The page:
A QTL for KP was detected on LG 7 (R2 = 33.80%) in the egusi seed type. Once again, it is not clear whether the small population size is preventing us from detecting the KP QTL on LG 2 or whether that region does not play a role in KP in egusi seed.
The QTL detected for KP only accounted for a relatively small proportion of the observed phenotypic variation. QTL for KP explained only 22.30% and 33.80% of the observed phenotypic variation in normal and egusi seed, respectively. QTL for 100SWT, SL, and SWD in normal seed explained 62.90%, 60.80%, and 34.40% of the observed phenotypic variation, respectively. These results suggest additional genetic factors, not identified in the present study, may be contributing to the seed traits; thus, further research is required to elucidate this matter.
This is the first report in watermelon to establish the relationship between seed size and SOP and to identify QTL associated with KP in the normal and egusi seed types. Although selection for the egusi seed phenotype alone is a good indication of high SOP, the current results indicate that further enhancement of SOP in watermelon may be achieved through indirect selection of several phenotypically correlated seed traits as has been achieved for other crops. However, caution is to be exercised when applying MAS for KP in the egusi and normal seed types because this trait seems to be associated with different loci in the two seed types.
Achigan-DakoE.G.FagbemissiR.AvohouH.T.VodouheR.S.CoulibalyO.AhanchedeA.2008Importance and practices of egusi crops [Citrullus Lanatus (Thunb.) Matsum. & Nakai, Cucumeropsis mannii Naudin and Lagenaria siceraria (Molina) Standl. cv. ‘Aklamkpa’] in sociolinguistic areas in BeninBiotechnol. Agron. Soc. Environ.12393403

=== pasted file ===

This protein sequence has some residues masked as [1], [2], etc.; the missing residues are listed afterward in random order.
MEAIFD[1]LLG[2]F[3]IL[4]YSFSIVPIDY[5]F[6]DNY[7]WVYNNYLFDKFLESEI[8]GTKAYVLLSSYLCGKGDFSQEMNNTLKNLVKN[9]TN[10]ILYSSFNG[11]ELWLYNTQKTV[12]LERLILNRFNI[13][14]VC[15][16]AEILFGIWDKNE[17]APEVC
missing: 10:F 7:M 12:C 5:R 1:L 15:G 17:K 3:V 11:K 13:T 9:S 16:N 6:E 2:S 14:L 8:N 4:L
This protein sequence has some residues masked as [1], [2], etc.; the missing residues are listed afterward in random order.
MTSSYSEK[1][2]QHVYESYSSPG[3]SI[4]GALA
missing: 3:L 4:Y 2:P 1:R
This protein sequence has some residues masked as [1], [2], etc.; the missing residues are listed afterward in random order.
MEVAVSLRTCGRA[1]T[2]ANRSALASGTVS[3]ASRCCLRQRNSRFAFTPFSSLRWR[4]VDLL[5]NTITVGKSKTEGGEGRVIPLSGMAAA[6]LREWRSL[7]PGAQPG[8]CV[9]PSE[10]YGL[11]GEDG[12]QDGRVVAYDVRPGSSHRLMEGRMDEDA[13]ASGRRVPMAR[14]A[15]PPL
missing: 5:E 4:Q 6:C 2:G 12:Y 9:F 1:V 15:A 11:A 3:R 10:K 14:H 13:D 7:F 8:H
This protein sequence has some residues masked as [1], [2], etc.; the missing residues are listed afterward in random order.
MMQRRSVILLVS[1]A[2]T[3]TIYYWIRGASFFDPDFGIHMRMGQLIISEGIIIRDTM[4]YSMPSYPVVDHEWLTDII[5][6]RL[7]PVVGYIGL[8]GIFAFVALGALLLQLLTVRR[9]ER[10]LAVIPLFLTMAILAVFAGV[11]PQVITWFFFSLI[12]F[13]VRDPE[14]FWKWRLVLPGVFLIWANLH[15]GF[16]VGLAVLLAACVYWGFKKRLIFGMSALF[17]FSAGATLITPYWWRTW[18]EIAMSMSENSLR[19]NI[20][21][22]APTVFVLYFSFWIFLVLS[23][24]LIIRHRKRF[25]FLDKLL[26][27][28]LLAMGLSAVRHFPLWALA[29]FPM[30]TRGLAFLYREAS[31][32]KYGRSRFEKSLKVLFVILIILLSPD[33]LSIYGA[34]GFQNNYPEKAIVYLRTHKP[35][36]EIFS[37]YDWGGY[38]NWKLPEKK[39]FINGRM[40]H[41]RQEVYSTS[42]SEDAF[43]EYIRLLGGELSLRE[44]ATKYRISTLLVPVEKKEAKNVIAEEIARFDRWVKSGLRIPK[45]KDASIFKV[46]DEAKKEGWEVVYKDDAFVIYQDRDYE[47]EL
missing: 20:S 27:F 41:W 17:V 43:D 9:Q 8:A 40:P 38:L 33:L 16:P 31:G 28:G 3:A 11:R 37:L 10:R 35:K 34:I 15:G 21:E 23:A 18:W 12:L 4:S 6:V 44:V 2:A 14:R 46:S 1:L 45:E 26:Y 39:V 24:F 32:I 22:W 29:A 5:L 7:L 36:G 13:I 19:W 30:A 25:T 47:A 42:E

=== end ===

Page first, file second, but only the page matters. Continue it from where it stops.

GuoS.ZhangJ.SunH.SalseJ.LucasW.J.ZhangH.ZhengY.MaoL.RenY.WangZ.MinJ.GuoX.MuratF.HamB.K.ZhangZ.GaoS.HuangM.XuY.ZhongS.BombarelyA.MuellerL.A.ZhaoH.HeH.ZhangY.ZhangZ.HuangS.TanT.PangE.LinK.HuQ.KuangH.NiP.WangB.LiuJ.KouQ.HouW.ZouX.JiangJ.GongG.KleeK.SchoofH.HuangY.HuX.DongS.LiangD.WangJ.WuK.XiaY.ZhaoX.ZhengZ.XingM.LiangX.HuangB.LvT.WangJ.YinY.YiH.LiR.WuM.LeviA.ZhangX.GiovannoniJ.J.WangJ.LiY.FeiZ.XuY.2012The draft genome of watermelon (Citrullus lanatus) and resequencing of 20 diverse accessionsNature Genet. Nature Genet.455158
RobinsonR.W.Decker-WaltersD.1997Cucurbits. CAB International Publishing Wallingford UK
WangS.BastenC.J.ZengZ.B.2011Windows QTL Cartographer 2.5. Department of Statistics North Carolina State University Raleigh NC